The real concern management has with Linux is support. If there is a hardware or software problem, we can call Sun/IBM 24x7 and they will work on the problem and if necessary call in people with specific expertise to resolve the issue. Those maintenance contracts cost a lot of money, but that is part of the cost of doing business when you have SLAs to maintain. I cannot get that kind of support for Linux. Checking Google for a fix is simply not an alternative.

      The other issue that the article does not consider is that some of the applications we use do not run on Linux, and that really limits the possibilities for Linux in future deployments.
      • Re:Priceless... (Score:4, Insightful)

        by Master Bait (115103) on Friday June 13, 2003 @01:55PM (#6192765) Homepage Journal
        The real concern management has with Linux is support. If there is a hardware or software problem, we can call Sun/IBM 24x7 and they will work on the problem and if necessary call in people with specific expertise to resolve the issue. Those maintenance contracts cost a lot of money, but that is part of the cost of doing business when you have SLAs to maintain. I cannot get that kind of support for Linux. Checking Google for a fix is simply not an alternative.

        If you are willing to pay IBM for AIX support, why aren't you willing to pay IBM for Linux support?

  • by Anonymous Coward
    Linux may be improving but Solaris is too. Sun stock price is rising. Sales are good. New processors are in the pipeline (no pun intended). New people have been hired. The big competition from itanic has failed to materialise. Linux is being sold on cheap PeeCee hardware at competitive prices. Solaris is portable: it runs on many architectures and is available 32- and 64-bit. Most FOSS runs on it (and is provided with the OS). Things are not as bad as you people think.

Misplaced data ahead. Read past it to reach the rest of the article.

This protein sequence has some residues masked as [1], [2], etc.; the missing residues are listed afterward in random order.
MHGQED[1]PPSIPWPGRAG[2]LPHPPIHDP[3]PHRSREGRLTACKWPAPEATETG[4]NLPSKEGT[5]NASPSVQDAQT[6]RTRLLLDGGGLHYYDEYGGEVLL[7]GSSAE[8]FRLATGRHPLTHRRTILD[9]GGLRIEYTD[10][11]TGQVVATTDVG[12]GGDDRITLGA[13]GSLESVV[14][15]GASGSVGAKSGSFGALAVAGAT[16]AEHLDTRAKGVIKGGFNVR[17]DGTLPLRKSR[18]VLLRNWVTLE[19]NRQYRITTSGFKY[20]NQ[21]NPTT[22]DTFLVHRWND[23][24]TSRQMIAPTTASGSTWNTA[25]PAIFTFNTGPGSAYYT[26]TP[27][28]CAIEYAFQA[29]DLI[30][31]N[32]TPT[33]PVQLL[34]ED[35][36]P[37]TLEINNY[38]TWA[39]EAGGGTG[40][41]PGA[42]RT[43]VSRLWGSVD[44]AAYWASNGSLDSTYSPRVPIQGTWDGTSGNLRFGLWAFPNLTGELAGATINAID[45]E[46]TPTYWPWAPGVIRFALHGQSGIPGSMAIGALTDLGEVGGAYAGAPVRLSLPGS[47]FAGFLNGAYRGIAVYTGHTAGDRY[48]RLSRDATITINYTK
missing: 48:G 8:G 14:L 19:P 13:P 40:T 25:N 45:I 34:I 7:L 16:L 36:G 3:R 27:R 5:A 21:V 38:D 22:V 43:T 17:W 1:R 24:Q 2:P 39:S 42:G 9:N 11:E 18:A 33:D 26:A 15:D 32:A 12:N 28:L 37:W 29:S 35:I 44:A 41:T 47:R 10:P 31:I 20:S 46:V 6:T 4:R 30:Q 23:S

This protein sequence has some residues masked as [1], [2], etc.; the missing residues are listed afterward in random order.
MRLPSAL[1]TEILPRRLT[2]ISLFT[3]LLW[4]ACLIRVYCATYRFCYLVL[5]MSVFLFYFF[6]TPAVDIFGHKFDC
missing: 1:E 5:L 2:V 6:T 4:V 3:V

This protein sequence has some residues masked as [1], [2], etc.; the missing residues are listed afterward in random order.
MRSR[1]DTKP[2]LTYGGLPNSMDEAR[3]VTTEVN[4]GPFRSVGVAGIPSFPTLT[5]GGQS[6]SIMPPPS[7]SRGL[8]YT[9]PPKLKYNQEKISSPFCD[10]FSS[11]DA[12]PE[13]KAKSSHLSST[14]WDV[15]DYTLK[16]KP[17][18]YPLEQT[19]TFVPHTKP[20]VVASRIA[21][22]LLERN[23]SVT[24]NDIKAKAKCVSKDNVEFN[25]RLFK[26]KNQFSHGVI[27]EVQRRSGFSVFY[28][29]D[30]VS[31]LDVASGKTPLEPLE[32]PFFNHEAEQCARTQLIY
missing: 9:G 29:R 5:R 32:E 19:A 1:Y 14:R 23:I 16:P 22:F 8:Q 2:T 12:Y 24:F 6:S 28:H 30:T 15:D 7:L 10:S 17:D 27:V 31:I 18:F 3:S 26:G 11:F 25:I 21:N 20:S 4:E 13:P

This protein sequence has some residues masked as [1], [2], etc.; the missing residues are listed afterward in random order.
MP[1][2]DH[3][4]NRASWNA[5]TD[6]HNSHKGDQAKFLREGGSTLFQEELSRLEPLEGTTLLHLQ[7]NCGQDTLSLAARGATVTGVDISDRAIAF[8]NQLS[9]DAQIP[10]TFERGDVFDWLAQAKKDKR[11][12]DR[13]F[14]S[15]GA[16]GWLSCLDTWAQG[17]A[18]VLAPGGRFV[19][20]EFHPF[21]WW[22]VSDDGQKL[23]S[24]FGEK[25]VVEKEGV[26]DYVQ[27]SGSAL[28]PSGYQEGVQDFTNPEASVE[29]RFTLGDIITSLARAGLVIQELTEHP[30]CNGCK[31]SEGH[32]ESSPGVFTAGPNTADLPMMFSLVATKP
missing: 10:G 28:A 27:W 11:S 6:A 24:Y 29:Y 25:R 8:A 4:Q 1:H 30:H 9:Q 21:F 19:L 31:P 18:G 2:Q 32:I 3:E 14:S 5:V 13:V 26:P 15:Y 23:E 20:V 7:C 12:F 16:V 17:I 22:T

• by selderrr (523988) on Friday June 13, 2003 @11:54AM (#6191387) Journal
    many medium size corporations are seriously in love with Sun, even if they wouldn't see the difference bewteen solaris and linux when someone would crunch their skull with it.

    Sun still has this magical "it's a sun, so it must be expandable, performant and reliable" thing floating around it. A bit like the Microsoft "it's MS, so it must be cheap, userfriendly and er... cheap" myth.

    My guess is that those myths will stand longer than Moore's law. I call it Selderrr's law :-)
  • Sun made a series of blunders the effects of which are still felt today. Illuminata's Eunice ticks off what he dubs "significant" tech glitches that were revealed once the bubble had burst, including memory problems with Sun's top-selling server that were aggravated by the company's insistence that customers sign a nondisclosure agreement if they wanted a patch.

    Wait a minute, I thought we were talking about Sun, not SCO.
  • by maitas (98290) on Friday June 13, 2003 @11:56AM (#6191398) Homepage
    In fact, the V480 has a 3 year warranty, if you add AIX license, 3 year warranty, 8+ GB RAM, the p630 id far more expensive than the V480... it's always easy to cheat... No one runs Linux under Power4, since you loose functionality (dynamic LPARs) compared to AIX.
    The Dell machine is far less powerfull (SPECrate comparison) and doesn't include 3 year warranty.
    Those prices are plain wrong!
    I always wander why Slashdot ops. hate Sun so much and loves IBM... will never get it.
    In fact, Sun's is the single company that has donated more lines code in the world (OpenOffice, JXTA, GridEngine, NetBeans, etc.).
  • News.com has a story about their servers/storage systems being used to retired tape-based broadcast systems.

    News story [com.com]

    Apparently they are going to switch their software to run on Java, giving new meaning to "tape delay"...

  • by kahei (466208) on Friday June 13, 2003 @11:57AM (#6191407) Homepage

    Focusing on beating Microsoft in any way possible might actually *not* be as effective as innovating and creating products people want to use.

    Sun's anti-MS strategy was quite interesting (e.g. it was quite a bit more innovative than just reimplementing the GUI part of windows on top of a big teetering stack of different projects :D ). I think they fell down by being focused on their enemy, so that all their ideas were "We'll sue X! We'll undermine Y! We'll challenge Z!" If they'd been focused on their market and had ideas like "We'll offer service A! We'll invent a cheaper B!" they would still be relevant.

  • by MosesJones (55544) on Friday June 13, 2003 @11:58AM (#6191419) Homepage

    They are probably the worlds most innovative software company....